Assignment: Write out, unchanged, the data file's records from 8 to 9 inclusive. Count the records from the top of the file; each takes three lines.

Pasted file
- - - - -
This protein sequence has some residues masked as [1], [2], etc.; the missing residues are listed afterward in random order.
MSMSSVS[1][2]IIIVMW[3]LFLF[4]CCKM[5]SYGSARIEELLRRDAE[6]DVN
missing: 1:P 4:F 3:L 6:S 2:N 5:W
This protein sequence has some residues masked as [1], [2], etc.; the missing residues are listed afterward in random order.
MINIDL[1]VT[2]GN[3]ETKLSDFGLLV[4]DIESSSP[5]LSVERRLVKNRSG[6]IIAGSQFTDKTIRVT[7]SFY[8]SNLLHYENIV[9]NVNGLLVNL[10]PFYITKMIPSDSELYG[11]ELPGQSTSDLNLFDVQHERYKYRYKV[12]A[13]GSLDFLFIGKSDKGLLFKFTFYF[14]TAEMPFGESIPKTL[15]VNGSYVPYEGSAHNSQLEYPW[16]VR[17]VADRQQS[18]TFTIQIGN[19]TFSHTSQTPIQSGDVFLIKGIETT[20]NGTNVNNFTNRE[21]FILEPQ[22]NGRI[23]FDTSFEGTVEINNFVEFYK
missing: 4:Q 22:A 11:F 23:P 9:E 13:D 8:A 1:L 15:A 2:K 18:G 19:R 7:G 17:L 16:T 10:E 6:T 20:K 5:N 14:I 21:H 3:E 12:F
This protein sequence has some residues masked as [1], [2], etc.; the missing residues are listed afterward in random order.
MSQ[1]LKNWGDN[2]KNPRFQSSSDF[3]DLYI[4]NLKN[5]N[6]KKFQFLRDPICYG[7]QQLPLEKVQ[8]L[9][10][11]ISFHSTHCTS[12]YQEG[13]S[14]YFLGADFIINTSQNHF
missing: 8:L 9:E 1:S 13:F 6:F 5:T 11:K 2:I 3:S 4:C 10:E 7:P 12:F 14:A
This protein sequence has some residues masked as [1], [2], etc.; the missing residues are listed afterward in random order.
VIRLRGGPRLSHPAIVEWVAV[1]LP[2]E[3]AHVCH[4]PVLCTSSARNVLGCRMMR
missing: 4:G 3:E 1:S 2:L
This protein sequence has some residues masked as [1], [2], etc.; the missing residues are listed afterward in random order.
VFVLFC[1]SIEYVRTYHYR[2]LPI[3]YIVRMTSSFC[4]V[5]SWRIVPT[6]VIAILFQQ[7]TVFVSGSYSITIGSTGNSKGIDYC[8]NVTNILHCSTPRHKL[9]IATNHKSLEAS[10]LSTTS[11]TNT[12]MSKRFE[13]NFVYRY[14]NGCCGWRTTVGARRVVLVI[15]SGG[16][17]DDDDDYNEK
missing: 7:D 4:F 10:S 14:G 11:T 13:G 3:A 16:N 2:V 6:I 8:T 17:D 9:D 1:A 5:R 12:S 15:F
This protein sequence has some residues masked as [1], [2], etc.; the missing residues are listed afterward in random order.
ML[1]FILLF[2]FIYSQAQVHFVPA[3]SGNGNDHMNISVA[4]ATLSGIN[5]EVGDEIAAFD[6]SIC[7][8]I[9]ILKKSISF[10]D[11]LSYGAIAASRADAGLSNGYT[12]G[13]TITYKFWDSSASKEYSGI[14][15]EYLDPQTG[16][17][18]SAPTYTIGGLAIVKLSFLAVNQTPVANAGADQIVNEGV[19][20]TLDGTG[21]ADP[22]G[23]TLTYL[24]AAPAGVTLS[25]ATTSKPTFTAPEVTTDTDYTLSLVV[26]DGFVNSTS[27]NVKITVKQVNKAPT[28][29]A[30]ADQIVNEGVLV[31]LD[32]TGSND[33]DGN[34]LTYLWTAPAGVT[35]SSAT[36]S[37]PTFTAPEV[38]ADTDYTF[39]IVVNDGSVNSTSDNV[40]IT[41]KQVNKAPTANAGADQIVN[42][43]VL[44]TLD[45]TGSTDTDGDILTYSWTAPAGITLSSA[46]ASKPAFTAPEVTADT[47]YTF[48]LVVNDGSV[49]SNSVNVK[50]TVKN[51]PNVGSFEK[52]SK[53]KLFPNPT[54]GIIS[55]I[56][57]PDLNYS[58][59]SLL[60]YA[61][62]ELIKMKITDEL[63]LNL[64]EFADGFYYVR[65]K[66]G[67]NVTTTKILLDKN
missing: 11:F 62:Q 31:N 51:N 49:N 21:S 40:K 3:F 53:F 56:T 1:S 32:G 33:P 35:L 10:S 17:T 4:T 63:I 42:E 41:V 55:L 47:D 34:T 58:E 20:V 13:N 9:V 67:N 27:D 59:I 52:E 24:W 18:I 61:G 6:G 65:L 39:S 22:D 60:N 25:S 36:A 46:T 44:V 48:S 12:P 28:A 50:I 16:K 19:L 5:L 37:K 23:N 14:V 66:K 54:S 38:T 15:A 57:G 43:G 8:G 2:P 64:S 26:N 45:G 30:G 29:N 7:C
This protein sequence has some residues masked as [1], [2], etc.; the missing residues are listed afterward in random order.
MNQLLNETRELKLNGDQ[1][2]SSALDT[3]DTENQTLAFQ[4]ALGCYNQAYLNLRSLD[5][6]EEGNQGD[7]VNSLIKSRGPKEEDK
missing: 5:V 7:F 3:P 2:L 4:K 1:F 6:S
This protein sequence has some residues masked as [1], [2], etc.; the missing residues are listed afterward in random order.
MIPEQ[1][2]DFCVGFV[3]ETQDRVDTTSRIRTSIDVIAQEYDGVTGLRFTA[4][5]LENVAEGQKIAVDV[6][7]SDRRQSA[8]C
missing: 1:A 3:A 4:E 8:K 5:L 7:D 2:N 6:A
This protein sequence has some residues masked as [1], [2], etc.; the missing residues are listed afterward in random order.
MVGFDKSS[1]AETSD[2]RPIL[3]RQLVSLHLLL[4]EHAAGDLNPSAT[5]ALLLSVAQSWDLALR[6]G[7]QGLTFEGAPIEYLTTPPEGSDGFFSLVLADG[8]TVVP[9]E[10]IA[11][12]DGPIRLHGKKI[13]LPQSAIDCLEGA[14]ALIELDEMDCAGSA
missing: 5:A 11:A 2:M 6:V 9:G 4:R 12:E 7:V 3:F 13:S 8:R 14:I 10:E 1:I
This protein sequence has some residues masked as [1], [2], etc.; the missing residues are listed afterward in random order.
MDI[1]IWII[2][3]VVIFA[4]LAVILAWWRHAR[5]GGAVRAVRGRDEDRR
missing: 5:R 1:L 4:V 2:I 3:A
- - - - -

This protein sequence has some residues masked as [1], [2], etc.; the missing residues are listed afterward in random order.
MIPEQ[1][2]DFCVGFV[3]ETQDRVDTTSRIRTSIDVIAQEYDGVTGLRFTA[4][5]LENVAEGQKIAVDV[6][7]SDRRQSA[8]C
missing: 1:A 3:A 4:E 8:K 5:L 7:D 2:N 6:A
This protein sequence has some residues masked as [1], [2], etc.; the missing residues are listed afterward in random order.
MVGFDKSS[1]AETSD[2]RPIL[3]RQLVSLHLLL[4]EHAAGDLNPSAT[5]ALLLSVAQSWDLALR[6]G[7]QGLTFEGAPIEYLTTPPEGSDGFFSLVLADG[8]TVVP[9]E[10]IA[11][12]DGPIRLHGKKI[13]LPQSAIDCLEGA[14]ALIELDEMDCAGSA
missing: 5:A 11:A 2:M 6:V 9:G 4:R 12:E 7:V 3:F 13:S 8:R 14:I 10:E 1:I